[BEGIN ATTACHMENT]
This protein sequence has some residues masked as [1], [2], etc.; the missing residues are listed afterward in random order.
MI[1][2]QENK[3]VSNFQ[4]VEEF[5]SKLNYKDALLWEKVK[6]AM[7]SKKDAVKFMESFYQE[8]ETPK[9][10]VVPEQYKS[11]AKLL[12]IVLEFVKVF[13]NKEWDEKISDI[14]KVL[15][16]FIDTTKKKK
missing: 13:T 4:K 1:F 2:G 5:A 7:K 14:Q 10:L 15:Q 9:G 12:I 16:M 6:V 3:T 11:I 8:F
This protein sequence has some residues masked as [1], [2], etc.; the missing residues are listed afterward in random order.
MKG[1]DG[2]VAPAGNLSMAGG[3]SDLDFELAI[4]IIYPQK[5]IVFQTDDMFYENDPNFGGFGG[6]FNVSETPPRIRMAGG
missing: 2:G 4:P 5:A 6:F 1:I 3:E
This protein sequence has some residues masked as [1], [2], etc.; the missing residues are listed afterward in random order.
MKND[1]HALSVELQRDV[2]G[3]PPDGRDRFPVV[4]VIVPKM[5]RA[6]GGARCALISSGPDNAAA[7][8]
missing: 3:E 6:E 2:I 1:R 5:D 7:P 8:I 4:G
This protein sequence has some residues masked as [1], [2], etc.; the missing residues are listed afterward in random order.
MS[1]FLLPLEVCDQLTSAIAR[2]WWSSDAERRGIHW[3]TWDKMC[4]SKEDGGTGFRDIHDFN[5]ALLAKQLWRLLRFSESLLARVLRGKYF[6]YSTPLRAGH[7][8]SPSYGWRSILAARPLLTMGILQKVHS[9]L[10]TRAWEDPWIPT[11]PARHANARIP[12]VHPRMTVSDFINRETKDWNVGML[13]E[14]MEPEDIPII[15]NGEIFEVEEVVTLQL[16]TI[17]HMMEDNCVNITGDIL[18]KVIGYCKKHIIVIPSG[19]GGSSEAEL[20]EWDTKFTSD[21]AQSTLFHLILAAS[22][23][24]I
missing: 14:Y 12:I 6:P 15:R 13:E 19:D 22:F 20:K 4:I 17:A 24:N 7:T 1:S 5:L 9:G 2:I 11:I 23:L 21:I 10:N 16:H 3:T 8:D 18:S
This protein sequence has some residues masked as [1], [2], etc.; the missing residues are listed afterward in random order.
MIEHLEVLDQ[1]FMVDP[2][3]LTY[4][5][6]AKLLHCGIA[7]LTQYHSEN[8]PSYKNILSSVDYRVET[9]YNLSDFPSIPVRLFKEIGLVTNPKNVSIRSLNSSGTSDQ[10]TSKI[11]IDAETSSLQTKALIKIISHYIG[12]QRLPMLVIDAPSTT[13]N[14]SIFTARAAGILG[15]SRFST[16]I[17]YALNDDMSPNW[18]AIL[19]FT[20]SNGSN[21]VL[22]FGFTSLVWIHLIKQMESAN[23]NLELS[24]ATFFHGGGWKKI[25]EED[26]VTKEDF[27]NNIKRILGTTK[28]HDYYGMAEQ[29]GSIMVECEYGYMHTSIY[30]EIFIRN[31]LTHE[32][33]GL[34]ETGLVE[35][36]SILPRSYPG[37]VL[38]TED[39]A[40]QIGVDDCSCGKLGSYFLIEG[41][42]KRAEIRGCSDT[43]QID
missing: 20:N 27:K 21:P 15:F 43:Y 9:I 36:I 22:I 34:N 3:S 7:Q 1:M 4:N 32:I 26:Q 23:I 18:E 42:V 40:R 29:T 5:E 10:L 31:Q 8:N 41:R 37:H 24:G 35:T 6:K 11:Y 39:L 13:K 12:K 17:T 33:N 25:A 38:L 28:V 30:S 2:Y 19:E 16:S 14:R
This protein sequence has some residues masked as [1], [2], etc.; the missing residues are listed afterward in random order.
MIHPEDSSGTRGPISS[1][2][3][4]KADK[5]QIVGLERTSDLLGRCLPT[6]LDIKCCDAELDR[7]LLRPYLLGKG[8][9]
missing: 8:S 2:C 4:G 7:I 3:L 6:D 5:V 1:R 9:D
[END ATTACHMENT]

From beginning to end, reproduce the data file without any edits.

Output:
This protein sequence has some residues masked as [1], [2], etc.; the missing residues are listed afterward in random order.
MI[1][2]QENK[3]VSNFQ[4]VEEF[5]SKLNYKDALLWEKVK[6]AM[7]SKKDAVKFMESFYQE[8]ETPK[9][10]VVPEQYKS[11]AKLL[12]IVLEFVKVF[13]NKEWDEKISDI[14]KVL[15][16]FIDTTKKKK
missing: 13:T 4:K 1:F 2:G 5:A 7:K 14:Q 10:L 15:Q 9:G 12:I 16:M 6:V 3:T 11:I 8:F
This protein sequence has some residues masked as [1], [2], etc.; the missing residues are listed afterward in random order.
MKG[1]DG[2]VAPAGNLSMAGG[3]SDLDFELAI[4]IIYPQK[5]IVFQTDDMFYENDPNFGGFGG[6]FNVSETPPRIRMAGG
missing: 2:G 4:P 5:A 6:F 1:I 3:E
This protein sequence has some residues masked as [1], [2], etc.; the missing residues are listed afterward in random order.
MKND[1]HALSVELQRDV[2]G[3]PPDGRDRFPVV[4]VIVPKM[5]RA[6]GGARCALISSGPDNAAA[7][8]
missing: 3:E 6:E 2:I 1:R 5:D 7:P 8:I 4:G
This protein sequence has some residues masked as [1], [2], etc.; the missing residues are listed afterward in random order.
MS[1]FLLPLEVCDQLTSAIAR[2]WWSSDAERRGIHW[3]TWDKMC[4]SKEDGGTGFRDIHDFN[5]ALLAKQLWRLLRFSESLLARVLRGKYF[6]YSTPLRAGH[7][8]SPSYGWRSILAARPLLTMGILQKVHS[9]L[10]TRAWEDPWIPT[11]PARHANARIP[12]VHPRMTVSDFINRETKDWNVGML[13]E[14]MEPEDIPII[15]NGEIFEVEEVVTLQL[16]TI[17]HMMEDNCVNITGDIL[18]KVIGYCKKHIIVIPSG[19]GGSSEAEL[20]EWDTKFTSD[21]AQSTLFHLILAAS[22][23][24]I
missing: 14:Y 12:I 6:P 15:R 13:E 19:D 22:F 20:K 4:I 17:A 24:N 7:T 1:S 5:L 9:G 2:I 11:I 23:L 21:I 10:N 16:H 3:T 8:D 18:S
This protein sequence has some residues masked as [1], [2], etc.; the missing residues are listed afterward in random order.
MIEHLEVLDQ[1]FMVDP[2][3]LTY[4][5][6]AKLLHCGIA[7]LTQYHSEN[8]PSYKNILSSVDYRVET[9]YNLSDFPSIPVRLFKEIGLVTNPKNVSIRSLNSSGTSDQ[10]TSKI[11]IDAETSSLQTKALIKIISHYIG[12]QRLPMLVIDAPSTT[13]N[14]SIFTARAAGILG[15]SRFST[16]I[17]YALNDDMSPNW[18]AIL[19]FT[20]SNGSN[21]VL[22]FGFTSLVWIHLIKQMESAN[23]NLELS[24]ATFFHGGGWKKI[25]EED[26]VTKEDF[27]NNIKRILGTTK[28]HDYYGMAEQ[29]GSIMVECEYGYMHTSIY[30]EIFIRN[31]LTHE[32][33]GL[34]ETGLVE[35][36]SILPRSYPG[37]VL[38]TED[39]A[40]QIGVDDCSCGKLGSYFLIEG[41][42]KRAEIRGCSDT[43]QID
missing: 20:N 27:K 21:P 15:F 43:Y 9:I 36:I 22:I 34:N 3:S 7:Q 1:M 4:N 32:I 26:Q 23:I 18:E 42:V 40:R 29:T 5:E 10:L 31:Q 8:N 41:R 37:H 24:G 35:T 6:K 11:Y 39:L 13:K 12:K 17:T 33:N 25:A 38:L 28:V 30:S 2:Y 19:E 16:S 14:R
This protein sequence has some residues masked as [1], [2], etc.; the missing residues are listed afterward in random order.
MIHPEDSSGTRGPISS[1][2][3][4]KADK[5]QIVGLERTSDLLGRCLPT[6]LDIKCCDAELDR[7]LLRPYLLGKG[8][9]
missing: 8:S 2:C 4:G 7:I 3:L 6:D 5:V 1:R 9:D